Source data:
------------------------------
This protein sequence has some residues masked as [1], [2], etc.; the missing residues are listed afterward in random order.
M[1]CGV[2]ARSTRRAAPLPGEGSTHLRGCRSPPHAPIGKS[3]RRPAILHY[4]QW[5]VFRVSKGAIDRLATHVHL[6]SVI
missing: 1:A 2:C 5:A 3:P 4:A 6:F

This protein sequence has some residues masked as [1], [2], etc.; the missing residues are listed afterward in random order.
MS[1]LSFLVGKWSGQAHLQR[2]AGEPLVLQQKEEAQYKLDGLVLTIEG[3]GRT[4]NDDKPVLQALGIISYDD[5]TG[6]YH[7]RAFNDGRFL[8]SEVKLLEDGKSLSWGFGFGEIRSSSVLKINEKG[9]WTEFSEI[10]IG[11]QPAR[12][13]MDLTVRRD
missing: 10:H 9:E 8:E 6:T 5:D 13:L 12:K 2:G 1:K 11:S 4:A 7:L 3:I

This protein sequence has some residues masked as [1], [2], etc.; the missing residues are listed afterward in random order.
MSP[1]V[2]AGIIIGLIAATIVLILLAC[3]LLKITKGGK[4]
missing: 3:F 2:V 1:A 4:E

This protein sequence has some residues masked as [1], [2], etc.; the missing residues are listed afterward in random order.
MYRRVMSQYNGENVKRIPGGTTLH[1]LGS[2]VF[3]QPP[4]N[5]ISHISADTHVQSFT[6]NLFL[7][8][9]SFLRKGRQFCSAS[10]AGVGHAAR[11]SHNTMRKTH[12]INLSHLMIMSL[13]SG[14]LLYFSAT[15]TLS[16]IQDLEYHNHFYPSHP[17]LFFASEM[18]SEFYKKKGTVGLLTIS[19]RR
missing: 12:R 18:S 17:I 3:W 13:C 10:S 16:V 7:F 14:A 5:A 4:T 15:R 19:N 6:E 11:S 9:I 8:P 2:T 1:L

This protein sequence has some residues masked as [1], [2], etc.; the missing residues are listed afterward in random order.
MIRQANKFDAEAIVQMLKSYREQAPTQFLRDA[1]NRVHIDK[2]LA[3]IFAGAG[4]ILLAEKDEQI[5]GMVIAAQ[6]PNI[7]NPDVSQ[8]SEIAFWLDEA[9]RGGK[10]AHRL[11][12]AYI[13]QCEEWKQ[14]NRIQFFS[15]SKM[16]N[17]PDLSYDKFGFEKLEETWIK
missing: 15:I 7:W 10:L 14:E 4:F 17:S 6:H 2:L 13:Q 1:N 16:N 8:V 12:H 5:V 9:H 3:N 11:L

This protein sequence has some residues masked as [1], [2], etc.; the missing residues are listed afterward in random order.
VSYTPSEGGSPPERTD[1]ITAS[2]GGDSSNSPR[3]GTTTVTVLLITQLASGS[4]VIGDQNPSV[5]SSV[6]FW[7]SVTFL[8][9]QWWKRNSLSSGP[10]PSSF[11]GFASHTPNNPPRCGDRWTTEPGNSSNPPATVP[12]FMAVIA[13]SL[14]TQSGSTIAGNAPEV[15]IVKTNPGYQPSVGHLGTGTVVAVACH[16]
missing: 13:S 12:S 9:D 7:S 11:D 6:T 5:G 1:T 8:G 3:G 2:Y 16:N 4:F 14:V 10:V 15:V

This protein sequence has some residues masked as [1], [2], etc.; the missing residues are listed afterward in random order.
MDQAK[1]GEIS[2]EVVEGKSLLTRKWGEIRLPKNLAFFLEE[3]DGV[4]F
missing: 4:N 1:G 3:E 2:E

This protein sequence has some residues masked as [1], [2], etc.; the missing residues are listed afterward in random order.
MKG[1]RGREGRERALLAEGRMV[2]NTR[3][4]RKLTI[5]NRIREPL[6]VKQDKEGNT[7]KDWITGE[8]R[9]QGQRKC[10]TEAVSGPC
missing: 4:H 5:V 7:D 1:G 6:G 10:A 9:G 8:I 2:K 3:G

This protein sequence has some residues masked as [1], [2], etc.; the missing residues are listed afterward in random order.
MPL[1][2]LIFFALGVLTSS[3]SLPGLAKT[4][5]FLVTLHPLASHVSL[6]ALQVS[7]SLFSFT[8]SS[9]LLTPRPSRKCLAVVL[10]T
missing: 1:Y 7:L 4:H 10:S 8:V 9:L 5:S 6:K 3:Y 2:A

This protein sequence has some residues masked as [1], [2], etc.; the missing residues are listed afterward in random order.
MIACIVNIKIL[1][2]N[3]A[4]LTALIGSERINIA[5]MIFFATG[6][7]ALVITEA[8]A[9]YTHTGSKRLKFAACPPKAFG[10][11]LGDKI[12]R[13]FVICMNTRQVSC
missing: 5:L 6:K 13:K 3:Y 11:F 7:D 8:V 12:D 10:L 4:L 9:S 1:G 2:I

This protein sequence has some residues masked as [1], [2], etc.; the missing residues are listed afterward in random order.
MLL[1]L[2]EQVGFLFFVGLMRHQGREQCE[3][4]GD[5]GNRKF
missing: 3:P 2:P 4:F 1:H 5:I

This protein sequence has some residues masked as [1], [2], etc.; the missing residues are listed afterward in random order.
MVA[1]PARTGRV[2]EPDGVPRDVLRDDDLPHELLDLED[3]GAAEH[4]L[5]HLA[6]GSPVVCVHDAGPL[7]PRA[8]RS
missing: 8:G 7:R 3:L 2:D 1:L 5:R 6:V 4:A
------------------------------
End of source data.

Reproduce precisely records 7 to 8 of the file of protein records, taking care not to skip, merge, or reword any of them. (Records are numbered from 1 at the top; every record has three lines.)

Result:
This protein sequence has some residues masked as [1], [2], etc.; the missing residues are listed afterward in random order.
MDQAK[1]GEIS[2]EVVEGKSLLTRKWGEIRLPKNLAFFLEE[3]DGV[4]F
missing: 4:N 1:G 3:E 2:E

This protein sequence has some residues masked as [1], [2], etc.; the missing residues are listed afterward in random order.
MKG[1]RGREGRERALLAEGRMV[2]NTR[3][4]RKLTI[5]NRIREPL[6]VKQDKEGNT[7]KDWITGE[8]R[9]QGQRKC[10]TEAVSGPC
missing: 4:H 5:V 7:D 1:G 6:G 10:A 9:G 8:I 2:K 3:G